If you have a bunch of junk in your home, make some money by trying these ways to turn your clutter into cash.
Do you have a closet bursting at the seams with clothes? Tons of overwhelming clutter and a basement piled high with junk that you don’t know what to do with?
Declutter and sell your stuff from some cash – it’s easy and a really quick way to make money this week.
If you have kids you probably have tons of baby gear or outgrown clothes that you want to offload too.
Everybody has a ton of unwanted junk in their home and garage, you might be surprised at how much money you can make selling junk for cash.
After all, one person’s trash is another one’s treasure.
If you are ready to tackle the clutter and want to make some money while doing it, check out these 6 ways to cash in your trash.
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6 Ways To Turn Your Clutter Into Cash
1. Do a Return
This is the easiest way to get rid of stuff you will never use and get your money back.
Returning the item is your best bet if it still has tags and you are not already past the return date.
Some stores have generous 90-day return policies and others, like Carters and Payless Shoe Source, do not place a time limit on returns if you have the receipt.
Costco is also well-known for its amazing return policy.
2. Consign Your Unwanted Clothes
Name brand clothes in great condition tend to fetch the most at high-end consignment stores. Retro clothing is also one of the best selling vintage items on Etsy.
The clothes normally have to be in season and not older than a few years in order to make the cut. I
sold Lululemon pants and some fancy dresses at one store and made $200 easily.
Consignment stores work one of two ways – either they buy the clothes from you and then sell them (Think Once upon a Child and Plato’s Closet) or they put the clothes for sale and give you a percentage of the final sale price (more common in higher end boutiques).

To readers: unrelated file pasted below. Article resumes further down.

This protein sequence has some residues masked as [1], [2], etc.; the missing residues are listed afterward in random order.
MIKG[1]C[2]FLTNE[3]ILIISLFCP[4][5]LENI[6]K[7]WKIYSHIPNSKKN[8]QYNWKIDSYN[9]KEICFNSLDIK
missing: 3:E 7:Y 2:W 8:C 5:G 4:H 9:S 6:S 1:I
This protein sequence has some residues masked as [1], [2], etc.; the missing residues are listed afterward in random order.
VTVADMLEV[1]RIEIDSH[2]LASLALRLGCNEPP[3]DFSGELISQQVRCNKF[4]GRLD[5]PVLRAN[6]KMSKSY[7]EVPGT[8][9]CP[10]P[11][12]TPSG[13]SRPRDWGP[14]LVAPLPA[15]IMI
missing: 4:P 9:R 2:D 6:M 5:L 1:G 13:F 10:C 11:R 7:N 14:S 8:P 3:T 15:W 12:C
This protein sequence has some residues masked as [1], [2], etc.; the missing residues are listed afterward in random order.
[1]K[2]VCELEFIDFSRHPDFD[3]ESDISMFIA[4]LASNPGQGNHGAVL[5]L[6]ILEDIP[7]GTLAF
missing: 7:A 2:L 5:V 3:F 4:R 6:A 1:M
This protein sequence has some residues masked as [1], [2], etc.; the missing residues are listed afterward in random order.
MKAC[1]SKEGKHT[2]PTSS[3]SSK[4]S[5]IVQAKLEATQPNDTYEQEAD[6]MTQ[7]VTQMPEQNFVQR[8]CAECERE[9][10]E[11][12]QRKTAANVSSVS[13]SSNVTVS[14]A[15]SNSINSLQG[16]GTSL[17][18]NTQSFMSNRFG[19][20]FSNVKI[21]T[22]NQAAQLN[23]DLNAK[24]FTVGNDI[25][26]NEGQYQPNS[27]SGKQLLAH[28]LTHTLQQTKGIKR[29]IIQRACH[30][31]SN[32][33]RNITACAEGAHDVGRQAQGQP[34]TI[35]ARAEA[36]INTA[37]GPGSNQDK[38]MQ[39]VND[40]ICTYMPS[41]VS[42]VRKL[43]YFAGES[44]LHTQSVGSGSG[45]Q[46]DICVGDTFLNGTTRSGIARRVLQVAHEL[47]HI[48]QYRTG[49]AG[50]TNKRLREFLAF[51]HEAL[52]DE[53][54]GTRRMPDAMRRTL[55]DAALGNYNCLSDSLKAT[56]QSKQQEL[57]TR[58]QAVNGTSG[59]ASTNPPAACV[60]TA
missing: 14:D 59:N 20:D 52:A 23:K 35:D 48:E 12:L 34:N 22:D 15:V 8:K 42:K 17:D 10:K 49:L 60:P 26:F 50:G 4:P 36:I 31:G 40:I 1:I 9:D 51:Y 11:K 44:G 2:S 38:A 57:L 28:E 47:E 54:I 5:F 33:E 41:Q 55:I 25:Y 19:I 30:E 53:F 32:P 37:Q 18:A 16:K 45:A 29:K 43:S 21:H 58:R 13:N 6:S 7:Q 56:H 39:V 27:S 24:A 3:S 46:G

Be prepared to only get a small percentage of your original retail cost for the clothes, after all, the store wants to make money too.
If you have a ton of old clothes to get rid of, this list of places to sell used clothes for money will help you find the most profitable places to sell your clothes.
If you have baby and kids clothes and gear, you can check out these places to sell used baby clothes for cash.
3. Facebook Marketplace And Groups
This is where I make the bulk of my money from selling my unwanted clutter.
I find that baby gear and clothes sell very well on Facebook Marketplace and dedicated Facebook groups for moms.
Tips For Selling Things On Facebook
Make sure you take a good photograph, respond promptly to inquiries and price to sell. 50% of retail seems to be the norm on these groups.
Also, make sure you read the group rules about “bumping” your post and following the order of interest to avoid a rap on the knuckles from the admin.
I like these groups because of the security of seeing the person’s profile and also the geographical limitations on groups. Porch pick -up means that you don’t have to arrange a time to meet with the buyer as they can come by at their leisure.
4. Craigslist, Gumtree, and Kijiji
It seems that the Facebook BSTs have replaced these websites for the smaller items but I have found that you reach a wider audience for larger, more expensive items such as strollers and furniture.